The science fiction of things – With respect to ‘The Internet of Things’
What better time to launch this journalistic adventure than in the middle of a global pandemic whilst tossed about in the rough seas of claims and counterclaims from conspiracists and supposed charlatans.
Where is truth? What does it look like, smell like and feel like? Do we even really need truth? This is where science fiction comes to liberate us like a Saint Bernard rescue dog in a snowstorm.
This global scenario has already been performed in films like Outbreak (1995), 28 Days Later (2002), and Contagion (2011), preparing us for the reality that is upon us. Whatever you do, don’t question the validity of these entertainment movies in the present context, though. They are ‘non-fiction’, not real. You can, however, approach the hideous beast by coating it with a soothing blanket of science fiction and propose silly ideas commencing with the proposition ‘what if…’
This is what science fiction can accomplish. Looking at the undesirable through a long telephoto zoom lens and place the ‘consensus reality’ at a distance on the horizon or provide an extreme closeup. We don’t have to believe its message, though, because it is, after all, only a daft science fiction story designed to entertain.
So how do ‘fictional’ previews of a current event have anything to do with the Internet of Things (IoT) and the Science Fiction of Things?
The Merriam-Webster Dictionary calls IoT “the intersection of gathering data and leveraging it” (first clue). This global sensor-aware network would have been considered science fiction a few years ago (second clue).
The IoT is a commerce-driven data-gathering network. Its billions (soon to be whatever comes after billions) of sensors are embedded into human interaction. It performs the same function as science fiction movies, desensitising overwhelming concepts into pleasant moments of movie-going fun and excitement.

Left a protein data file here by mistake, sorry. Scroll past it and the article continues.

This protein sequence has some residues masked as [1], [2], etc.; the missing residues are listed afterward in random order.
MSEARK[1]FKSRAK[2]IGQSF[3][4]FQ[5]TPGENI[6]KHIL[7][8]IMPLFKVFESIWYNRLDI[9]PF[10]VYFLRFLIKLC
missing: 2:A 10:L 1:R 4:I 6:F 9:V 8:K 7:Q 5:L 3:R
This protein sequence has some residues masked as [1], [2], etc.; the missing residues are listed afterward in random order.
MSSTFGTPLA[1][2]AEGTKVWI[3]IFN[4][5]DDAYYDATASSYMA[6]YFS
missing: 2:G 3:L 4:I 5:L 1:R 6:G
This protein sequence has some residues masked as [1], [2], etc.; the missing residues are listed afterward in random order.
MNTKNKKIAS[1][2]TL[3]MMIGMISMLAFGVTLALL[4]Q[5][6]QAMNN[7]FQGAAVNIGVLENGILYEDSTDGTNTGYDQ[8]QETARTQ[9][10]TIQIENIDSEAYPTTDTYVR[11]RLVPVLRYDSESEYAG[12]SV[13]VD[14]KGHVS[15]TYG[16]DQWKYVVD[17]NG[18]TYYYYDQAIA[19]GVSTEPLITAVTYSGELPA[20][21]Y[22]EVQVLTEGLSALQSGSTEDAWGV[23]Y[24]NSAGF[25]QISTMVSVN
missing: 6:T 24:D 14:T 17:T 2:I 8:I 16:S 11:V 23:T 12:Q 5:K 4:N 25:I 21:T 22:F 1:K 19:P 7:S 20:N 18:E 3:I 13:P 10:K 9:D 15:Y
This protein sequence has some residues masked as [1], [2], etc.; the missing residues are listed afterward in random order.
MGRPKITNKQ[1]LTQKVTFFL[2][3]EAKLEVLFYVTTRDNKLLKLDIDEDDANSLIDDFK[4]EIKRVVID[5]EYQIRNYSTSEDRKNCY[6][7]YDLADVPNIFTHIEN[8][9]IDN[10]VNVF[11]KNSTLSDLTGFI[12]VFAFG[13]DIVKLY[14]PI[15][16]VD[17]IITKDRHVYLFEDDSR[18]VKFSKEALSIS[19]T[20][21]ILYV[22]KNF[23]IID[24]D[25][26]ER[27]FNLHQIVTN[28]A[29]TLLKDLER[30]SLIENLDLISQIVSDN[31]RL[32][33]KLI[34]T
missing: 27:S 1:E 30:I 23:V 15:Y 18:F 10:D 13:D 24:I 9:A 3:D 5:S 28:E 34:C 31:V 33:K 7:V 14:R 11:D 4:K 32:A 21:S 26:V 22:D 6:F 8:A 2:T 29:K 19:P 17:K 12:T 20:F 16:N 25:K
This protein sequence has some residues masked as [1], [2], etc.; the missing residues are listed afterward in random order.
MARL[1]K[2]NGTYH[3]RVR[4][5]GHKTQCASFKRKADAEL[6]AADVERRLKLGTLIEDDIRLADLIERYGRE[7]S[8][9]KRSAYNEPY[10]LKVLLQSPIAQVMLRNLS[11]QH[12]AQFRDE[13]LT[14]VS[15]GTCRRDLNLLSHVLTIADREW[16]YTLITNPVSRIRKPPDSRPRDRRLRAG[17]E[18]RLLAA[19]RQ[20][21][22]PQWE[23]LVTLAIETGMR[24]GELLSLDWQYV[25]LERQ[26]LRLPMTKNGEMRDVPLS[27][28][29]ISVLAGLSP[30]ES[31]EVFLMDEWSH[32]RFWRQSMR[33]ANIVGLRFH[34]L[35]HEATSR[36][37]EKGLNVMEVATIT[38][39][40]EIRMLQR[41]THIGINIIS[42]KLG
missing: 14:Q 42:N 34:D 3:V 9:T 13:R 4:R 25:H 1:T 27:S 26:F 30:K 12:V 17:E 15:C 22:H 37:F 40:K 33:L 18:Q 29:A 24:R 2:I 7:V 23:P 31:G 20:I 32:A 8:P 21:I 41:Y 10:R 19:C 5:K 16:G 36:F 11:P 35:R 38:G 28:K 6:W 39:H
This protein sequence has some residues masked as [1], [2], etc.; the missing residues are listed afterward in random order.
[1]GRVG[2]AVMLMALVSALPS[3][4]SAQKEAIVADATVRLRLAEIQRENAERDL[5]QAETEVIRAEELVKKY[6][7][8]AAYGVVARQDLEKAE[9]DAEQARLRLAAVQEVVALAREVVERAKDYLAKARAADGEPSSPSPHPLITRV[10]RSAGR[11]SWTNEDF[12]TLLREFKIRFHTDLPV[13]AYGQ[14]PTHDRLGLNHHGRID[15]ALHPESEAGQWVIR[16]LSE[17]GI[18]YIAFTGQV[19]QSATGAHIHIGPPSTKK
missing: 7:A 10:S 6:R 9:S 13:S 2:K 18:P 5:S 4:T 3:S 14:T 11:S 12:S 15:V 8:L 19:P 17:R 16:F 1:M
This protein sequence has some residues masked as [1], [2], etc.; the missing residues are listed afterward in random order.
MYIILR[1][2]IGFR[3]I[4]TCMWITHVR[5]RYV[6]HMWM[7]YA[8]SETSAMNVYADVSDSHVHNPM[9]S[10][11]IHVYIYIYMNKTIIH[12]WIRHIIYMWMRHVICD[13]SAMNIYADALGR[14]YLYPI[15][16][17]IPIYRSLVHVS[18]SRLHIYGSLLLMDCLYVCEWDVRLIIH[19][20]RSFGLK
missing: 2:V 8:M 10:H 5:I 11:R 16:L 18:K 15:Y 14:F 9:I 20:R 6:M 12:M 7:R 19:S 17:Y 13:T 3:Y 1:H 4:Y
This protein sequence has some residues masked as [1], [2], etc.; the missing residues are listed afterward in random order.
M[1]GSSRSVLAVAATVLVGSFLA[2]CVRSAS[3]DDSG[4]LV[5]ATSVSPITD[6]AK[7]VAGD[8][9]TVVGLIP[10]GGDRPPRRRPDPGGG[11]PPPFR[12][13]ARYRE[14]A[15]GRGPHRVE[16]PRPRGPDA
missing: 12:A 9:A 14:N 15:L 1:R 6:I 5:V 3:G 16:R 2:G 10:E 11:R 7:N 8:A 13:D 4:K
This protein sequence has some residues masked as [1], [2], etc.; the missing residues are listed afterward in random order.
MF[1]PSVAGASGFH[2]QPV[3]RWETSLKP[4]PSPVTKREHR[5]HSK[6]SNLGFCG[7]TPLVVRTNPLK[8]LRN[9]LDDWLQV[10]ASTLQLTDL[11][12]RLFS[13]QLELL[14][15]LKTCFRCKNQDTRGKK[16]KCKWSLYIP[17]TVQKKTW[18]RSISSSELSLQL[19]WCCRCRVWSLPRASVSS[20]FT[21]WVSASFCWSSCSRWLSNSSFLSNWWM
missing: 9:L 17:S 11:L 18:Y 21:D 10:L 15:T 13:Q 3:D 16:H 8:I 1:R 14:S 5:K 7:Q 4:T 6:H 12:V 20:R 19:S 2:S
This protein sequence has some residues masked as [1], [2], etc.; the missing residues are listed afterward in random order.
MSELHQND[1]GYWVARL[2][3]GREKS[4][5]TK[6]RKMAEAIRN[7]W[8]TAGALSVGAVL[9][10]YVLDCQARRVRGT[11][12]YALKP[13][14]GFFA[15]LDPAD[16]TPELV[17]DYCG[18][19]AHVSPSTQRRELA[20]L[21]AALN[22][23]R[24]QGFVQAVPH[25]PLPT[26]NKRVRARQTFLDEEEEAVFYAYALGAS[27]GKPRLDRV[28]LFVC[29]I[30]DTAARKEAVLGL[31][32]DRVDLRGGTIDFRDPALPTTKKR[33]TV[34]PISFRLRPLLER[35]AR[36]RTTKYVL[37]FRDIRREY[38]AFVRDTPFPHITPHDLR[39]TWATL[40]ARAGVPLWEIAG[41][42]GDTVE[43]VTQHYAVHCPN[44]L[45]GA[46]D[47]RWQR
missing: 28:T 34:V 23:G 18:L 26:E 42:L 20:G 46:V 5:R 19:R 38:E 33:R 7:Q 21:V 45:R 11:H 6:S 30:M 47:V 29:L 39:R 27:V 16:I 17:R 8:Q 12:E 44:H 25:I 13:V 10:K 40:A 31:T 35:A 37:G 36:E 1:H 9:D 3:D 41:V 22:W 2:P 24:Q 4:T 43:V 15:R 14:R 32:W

IoT is promoted as a ‘cool’ social-technical necessity, hiding transhumanism by wrapping it in entertainment. But, at the same time, it offers an ‘invaluable service’ to oblivious humans. Well, maybe not everyone is unaware, conspiracy alarmists know better, but no sensible person will believe them; because such notions are, you guessed it, Science Fiction.
The science fiction of things can and does address any issue or controversy, moving effortlessly across genre and story with dreams of utopia or, more usually, dystopia. It provides a portal through which we travel to wondrous places while innocent in the moment with our avoidance of critical thinking. Placing reality at arm’s length, and safe in the knowledge that this is not ‘real’. We don’t see it as a threat because, like the IoT, Science Fiction is presented here for your entertainment and convenience. Oh, sure, some of it is confronting, but we can turn it off, can’t we?
Science Fiction is everywhere and embedded into everything; no, you cannot turn off The Science Fiction of Things. There is no off switch. It is here to stay.
You have your instructions; now obey. Make it so!